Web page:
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Work in Progress: Connecting Engineering & Religious Identities: A Window into One College Woman Student’s Journey

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Conference

2023 ASEE Annual Conference & Exposition

Location

Baltimore , Maryland

Publication Date

June 25, 2023

Start Date

June 25, 2023

End Date

June 28, 2023

Conference Session

Women in Engineering Division (WIED) Technical Session 5

Tagged Division

Women in Engineering Division (WIED)

Tagged Topic

Diversity

Page Count

7

DOI

10.18260/1-2--44188

Permanent URL

https://peer.asee.org/44188

Download Count

132

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Paper Authors

biography

Sarah Rodriguez Virginia Tech Orcid 16x16 orcid.org/0000-0002-3409-7096

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Sarah L. Rodriguez is an Associate Professor of Engineering Education and an affiliate faculty member with the Higher Education Program at Virginia Tech. In her research, she concentrates on identifying and asking urgent questions about systemic inequities such as racism, sexism, and classism that marginalized communities experience as they transition to and through their engineering and computing higher education experiences.

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biography

Maria L. Espino Iowa State University Orcid 16x16 orcid.org/0000-0002-6217-9304

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Maria Luz Espino her doctorate in the Higher Administration Program in the School of Education at Iowa State University. She obtained her Masters’s degree in Educational Policy and Leadership at Marquette University in her hometown of Milwaukee, WI. She completed her Bachelors degrees at the University of Wisconsin-Madison with a double major in Community and Nonprofit Leadership and Gender and Women studies. As a scholar and a student advocate, Maria believes that centering, humanizing, empowering, and supporting the communities in which we serve through practical and policy reform.

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J. Cody Nielsen

biography

Marin Jayne Fisher Virginia Tech

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Marin is a doctoral student from Aurora, IL. She holds a B.S. in mechanical engineering from Brigham Young University. Her current research interests include teamwork in student teams and religious identity within engineering. When not working on research, she enjoys hikes, road biking, and coaching high school color guard.

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Abstract

Feeling a sense of engineering identity is essential to becoming an engineer. However, for many women in engineering, developing an engineering identity is challenging. In addition, engineering spaces are often spaces of religious intolerance or indifference, making the melding of identities and feeling able to bring one’s whole self to the profession difficult. This qualitative, phenomenological study – part of a larger, National Science Foundation funded project – is focused on two broad questions: (1) How does an undergraduate college student develop their engineering identity? (2) How does the religious identity of an undergraduate college student influence the development of an engineering identity?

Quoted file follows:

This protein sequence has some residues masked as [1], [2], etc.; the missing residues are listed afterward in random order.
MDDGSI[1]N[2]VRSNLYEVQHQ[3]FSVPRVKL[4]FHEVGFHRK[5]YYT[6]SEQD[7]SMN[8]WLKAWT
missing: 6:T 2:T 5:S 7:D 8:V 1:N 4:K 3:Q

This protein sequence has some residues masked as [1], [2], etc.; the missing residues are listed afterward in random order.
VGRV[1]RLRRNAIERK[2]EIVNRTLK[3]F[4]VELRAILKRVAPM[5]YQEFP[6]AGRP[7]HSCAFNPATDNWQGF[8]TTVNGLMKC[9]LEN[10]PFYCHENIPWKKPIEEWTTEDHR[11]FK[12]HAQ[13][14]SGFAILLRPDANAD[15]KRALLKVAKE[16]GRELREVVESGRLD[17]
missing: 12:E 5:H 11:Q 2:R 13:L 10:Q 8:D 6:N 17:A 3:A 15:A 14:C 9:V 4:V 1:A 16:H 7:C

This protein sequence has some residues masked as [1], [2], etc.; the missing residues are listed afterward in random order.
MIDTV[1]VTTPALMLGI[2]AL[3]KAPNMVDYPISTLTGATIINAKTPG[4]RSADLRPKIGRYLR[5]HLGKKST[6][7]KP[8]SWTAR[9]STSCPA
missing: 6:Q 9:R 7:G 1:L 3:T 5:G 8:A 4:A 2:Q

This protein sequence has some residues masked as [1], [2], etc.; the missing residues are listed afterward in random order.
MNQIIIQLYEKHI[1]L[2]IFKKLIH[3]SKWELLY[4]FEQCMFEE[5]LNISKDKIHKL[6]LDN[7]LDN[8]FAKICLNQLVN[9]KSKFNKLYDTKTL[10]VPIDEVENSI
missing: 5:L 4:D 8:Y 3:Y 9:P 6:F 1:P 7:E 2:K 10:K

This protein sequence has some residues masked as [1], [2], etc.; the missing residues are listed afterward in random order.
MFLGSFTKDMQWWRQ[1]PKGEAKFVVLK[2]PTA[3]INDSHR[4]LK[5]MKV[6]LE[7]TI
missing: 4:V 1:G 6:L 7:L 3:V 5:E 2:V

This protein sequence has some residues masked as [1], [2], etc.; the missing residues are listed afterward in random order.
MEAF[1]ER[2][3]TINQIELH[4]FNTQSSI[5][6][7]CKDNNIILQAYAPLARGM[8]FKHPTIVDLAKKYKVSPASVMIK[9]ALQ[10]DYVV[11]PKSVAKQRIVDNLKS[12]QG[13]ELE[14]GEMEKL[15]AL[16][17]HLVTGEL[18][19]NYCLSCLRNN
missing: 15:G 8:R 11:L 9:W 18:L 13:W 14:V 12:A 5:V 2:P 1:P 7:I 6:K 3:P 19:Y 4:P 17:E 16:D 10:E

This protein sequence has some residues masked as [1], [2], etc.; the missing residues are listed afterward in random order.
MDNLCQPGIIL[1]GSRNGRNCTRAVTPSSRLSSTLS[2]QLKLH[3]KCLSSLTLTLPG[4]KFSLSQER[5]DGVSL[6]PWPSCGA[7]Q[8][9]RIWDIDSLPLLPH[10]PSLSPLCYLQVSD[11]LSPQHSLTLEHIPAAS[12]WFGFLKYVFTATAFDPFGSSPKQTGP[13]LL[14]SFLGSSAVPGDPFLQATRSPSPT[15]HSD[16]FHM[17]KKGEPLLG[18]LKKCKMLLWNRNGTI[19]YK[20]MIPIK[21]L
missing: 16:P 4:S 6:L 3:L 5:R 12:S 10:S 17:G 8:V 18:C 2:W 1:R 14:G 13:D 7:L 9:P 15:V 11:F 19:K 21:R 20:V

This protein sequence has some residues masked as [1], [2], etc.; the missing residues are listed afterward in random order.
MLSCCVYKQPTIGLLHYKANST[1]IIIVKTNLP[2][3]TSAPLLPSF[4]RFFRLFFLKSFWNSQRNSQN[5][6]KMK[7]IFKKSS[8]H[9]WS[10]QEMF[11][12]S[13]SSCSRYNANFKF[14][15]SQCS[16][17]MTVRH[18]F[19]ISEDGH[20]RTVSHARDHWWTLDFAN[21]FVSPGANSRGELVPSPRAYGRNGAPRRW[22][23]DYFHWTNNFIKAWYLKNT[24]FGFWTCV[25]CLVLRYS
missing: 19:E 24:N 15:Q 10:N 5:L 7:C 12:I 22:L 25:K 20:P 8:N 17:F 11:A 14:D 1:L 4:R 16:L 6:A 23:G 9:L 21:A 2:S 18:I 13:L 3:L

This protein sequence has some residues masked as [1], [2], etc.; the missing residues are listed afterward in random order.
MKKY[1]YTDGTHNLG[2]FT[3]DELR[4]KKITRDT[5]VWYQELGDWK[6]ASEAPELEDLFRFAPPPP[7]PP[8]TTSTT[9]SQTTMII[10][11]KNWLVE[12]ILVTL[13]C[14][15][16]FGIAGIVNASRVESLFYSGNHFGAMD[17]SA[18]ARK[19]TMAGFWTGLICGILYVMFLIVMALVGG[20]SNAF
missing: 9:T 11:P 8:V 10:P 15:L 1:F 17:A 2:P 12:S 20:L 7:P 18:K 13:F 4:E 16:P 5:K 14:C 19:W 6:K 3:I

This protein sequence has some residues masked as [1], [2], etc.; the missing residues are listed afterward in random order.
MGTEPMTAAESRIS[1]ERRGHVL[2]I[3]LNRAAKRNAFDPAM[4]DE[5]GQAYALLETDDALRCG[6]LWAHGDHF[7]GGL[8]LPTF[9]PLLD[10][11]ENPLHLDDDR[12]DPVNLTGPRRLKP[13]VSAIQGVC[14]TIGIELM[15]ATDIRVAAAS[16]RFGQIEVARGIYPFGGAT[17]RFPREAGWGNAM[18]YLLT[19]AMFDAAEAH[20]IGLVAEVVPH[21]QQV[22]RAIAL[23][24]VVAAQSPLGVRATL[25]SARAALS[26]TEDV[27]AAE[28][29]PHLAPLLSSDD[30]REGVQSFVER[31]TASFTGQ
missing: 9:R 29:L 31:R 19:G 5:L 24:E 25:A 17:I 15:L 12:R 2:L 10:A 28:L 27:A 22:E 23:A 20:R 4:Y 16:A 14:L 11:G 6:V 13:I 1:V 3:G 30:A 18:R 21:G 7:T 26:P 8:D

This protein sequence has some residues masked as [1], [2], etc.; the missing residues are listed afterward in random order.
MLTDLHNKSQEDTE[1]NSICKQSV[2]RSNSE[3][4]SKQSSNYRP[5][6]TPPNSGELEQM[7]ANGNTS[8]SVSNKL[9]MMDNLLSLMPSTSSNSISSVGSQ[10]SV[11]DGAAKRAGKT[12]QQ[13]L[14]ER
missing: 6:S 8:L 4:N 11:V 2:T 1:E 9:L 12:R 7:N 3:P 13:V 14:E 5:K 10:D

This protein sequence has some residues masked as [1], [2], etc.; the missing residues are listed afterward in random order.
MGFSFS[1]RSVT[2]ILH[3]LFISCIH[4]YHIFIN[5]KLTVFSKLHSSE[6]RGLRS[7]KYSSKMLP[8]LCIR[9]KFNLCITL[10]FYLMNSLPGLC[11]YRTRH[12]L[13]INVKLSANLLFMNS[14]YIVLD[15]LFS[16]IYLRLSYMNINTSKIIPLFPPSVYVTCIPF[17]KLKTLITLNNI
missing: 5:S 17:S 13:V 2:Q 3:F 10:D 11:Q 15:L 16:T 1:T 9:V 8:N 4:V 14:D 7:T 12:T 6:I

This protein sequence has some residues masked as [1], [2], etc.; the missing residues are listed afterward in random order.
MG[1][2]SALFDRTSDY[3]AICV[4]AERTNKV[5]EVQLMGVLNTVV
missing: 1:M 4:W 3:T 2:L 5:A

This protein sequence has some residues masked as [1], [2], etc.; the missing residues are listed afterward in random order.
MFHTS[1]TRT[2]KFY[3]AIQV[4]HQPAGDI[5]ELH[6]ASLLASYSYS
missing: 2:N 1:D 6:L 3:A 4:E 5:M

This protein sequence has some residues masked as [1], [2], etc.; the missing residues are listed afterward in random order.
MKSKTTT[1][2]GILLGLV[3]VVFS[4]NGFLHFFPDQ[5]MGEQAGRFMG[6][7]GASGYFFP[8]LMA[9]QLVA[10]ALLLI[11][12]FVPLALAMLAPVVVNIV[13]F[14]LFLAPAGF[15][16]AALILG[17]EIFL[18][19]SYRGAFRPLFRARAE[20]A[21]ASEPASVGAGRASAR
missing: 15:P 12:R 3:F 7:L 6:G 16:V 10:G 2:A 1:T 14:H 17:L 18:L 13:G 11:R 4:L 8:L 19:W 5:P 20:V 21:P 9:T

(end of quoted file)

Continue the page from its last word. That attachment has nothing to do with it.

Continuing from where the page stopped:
This study represents a deep dive into the lived experiences of one engineering woman college student’s experience. Over a three-interview series, this student’s journey demonstrates how her religious identity and experiences as a member of The Church of Jesus Christ of Latter-Day Saints (LDS) influences her engineering identity. Foundational LDS teachings (e.g. continuous learning, community engagement) have positively shaped her engineering identity. She is devoted to continuous learning of engineering concepts similar to her devotion of LDS teachings. Informed by her LDS religious identity, she believes that she must use the engineering gifts given to her to better the world.

Her religious identity enables her to stay true to her values as she navigates how to engage with both the engineering and her community. She expresses concern about being perceived as using both engineering and her religion (i.e. LDS, a faith that has a complex history of persecution and white supremacy) to become the “white savior” of racially and ethnically marginalized communities. During college, she struggled to see herself as an engineer, but by bringing her full self to the engineering context (i.e. woman, religion) engineering has become a salient part of her core identity and career trajectory.

Rodriguez, S., & Espino, M. L., & Nielsen, J. C., & Fisher, M. J. (2023, June), Work in Progress: Connecting Engineering & Religious Identities: A Window into One College Woman Student’s Journey Paper presented at 2023 ASEE Annual Conference & Exposition, Baltimore , Maryland. 10.18260/1-2--44188

ASEE holds the copyright on this document. It may be read by the public free of charge. Authors may archive their work on personal websites or in institutional repositories with the following citation: © 2023 American Society for Engineering Education. Other scholars may excerpt or quote from these materials with the same citation. When excerpting or quoting from Conference Proceedings, authors should, in addition to noting the ASEE copyright, list all the original authors and their institutions and name the host city of the conference. - Last updated April 1, 2015